The Bluff Building. Oct. 2015. (Image: Tom Heuser)
The Bluff Building Circa 1909. Image: Tacoma Library.
Reverend Phillips Brooks circa 1891
Billy Avery circa 1910. Image: Seattle Times.
Sales A.M. Peterson demonstrating puncture proof tire. June 21, 1914. Image: Seattle Times.
Chanslor & Lyon Store Front at 916 E Pike (Bill standing on the left?) circa 1909. Image: Tacoma Library.
On May 29, 1889 the graduating class of MIT in Boston gathered in Huntington Hall to hear the commencement speech of the renowned reverend Phillips Brooks. Towering over them at 6’3” and 300 pounds, he thundered “the water of the river is at first distinct and separate from the sea, but with time… is embodied into one vast whole; and so… will your course in life pass away until nothing but the knowledge that something of new good and of new strength has been added to the world will remain.” A straightforward metaphor for life, death, and the contributions one leaves behind, but who was to say one couldn’t take their existing course, cast it into the void, and anonymously reemerge on a distinctly new one all in a single lifetime?
Huntington Hall, MIT. Estimated early 20th century. Image: MIT
Reverend Phillips Brooks circa 1891
One of the graduates that day, named Charles Dodge, eventually believed exactly that and it led him to Seattle where he ran off with his mistress 13 years later. Together they established a considerable real-estate empire that included the land on which the Bluff Building stood at the northwest corner of 10th and Pike: home of the Comet Tavern since the early 1950s. Even here, Dodge’s ethos of escapism has endured in one form or another through its well documented history as a popular dive bar and music venue where many have gathered to escape everyday life through loud music, alcohol, and often illegal drugs. But long before Nirvana performed there in 1988, the whole building was a hub for many who shared Dodge’s outlook on life.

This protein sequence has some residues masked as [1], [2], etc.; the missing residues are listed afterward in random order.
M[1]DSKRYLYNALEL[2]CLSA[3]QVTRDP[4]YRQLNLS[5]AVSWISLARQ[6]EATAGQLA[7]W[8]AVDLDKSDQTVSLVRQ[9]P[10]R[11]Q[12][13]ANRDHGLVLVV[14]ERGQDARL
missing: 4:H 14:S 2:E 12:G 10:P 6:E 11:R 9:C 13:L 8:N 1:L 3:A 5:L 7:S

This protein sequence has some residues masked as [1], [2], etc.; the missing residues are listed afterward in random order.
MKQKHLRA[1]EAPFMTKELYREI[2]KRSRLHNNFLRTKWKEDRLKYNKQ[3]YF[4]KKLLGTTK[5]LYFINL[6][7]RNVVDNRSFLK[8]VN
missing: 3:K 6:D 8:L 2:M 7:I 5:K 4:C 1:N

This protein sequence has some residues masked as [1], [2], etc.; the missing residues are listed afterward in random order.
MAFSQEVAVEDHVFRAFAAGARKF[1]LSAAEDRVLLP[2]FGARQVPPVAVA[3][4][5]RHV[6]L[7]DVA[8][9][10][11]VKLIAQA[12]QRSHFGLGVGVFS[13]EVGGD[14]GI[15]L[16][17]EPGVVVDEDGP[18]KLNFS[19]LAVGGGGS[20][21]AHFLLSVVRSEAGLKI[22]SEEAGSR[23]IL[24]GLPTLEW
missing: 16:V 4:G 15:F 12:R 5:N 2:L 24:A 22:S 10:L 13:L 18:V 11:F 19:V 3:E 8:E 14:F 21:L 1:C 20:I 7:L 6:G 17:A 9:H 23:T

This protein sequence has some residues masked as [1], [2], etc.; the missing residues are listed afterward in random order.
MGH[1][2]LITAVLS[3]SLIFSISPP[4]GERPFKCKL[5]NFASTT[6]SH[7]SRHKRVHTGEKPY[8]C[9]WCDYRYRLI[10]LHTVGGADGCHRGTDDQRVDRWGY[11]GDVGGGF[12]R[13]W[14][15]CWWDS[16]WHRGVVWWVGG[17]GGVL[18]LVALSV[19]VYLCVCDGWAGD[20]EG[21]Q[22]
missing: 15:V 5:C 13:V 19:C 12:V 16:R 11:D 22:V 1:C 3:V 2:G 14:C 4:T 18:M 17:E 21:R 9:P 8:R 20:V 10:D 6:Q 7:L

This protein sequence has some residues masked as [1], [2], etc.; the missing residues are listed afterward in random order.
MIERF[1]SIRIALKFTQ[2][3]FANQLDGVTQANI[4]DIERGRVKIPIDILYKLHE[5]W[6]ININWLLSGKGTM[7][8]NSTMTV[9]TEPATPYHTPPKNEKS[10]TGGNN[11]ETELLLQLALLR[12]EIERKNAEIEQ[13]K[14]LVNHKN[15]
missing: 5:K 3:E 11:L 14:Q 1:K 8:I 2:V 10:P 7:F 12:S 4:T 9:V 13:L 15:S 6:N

His life began in Skowhegan, Maine where Charles Benjamin Dodge was born on July 13, 1867 to Benjamin Franklin Dodge, a harness maker turned banker, and his wife Jane Philbrick. After earning his degree in the since discontinued “general course” at MIT, Charles joined the ranks of Boston real-estate brokers working for the New
The red arrow points to the estimated location of the New England Real Estate Agency. Circa 1906. Image: Shorpy
England Real Estate Agency at 258 Washington St. Here he amassed considerable wealth over the next decade during which he met and married the highly-cultured and progressive Willietta Johnson in 1893 who was an active suffragette and world traveler. They reared two daughters, Dorothy and Katherine, and lived together on a 30 acre farm in Concord where the Revolutionary War began. A seemingly happy life from an outsider’s perspective, which it very likely may have been.
However, by 1901 that all changed after Charles had fallen in love with another woman named Annie MacConnell who positively dazzled him with her compassion, ideals, and youthful beauty (she was 10 years younger) and so much so that they ran away together later that year and reappeared in Seattle in early 1902. No lengthy divorce or custody battle, nothing. So what happened?
One can speculate that Charles must have been deeply conflicted, ashamed, and fearful of the consequences. He really did have a lot going for him, but perhaps there was just an element of banality and resignation to it all. For one can imagine that his career and Concord estate were effectively handed to him by his parents–and perhaps his wife, while certainly dazzling in her own right, was a bit too strong and intimidating for him, such that he feared she’d destroy him in a divorce. So what did he do? Continue reading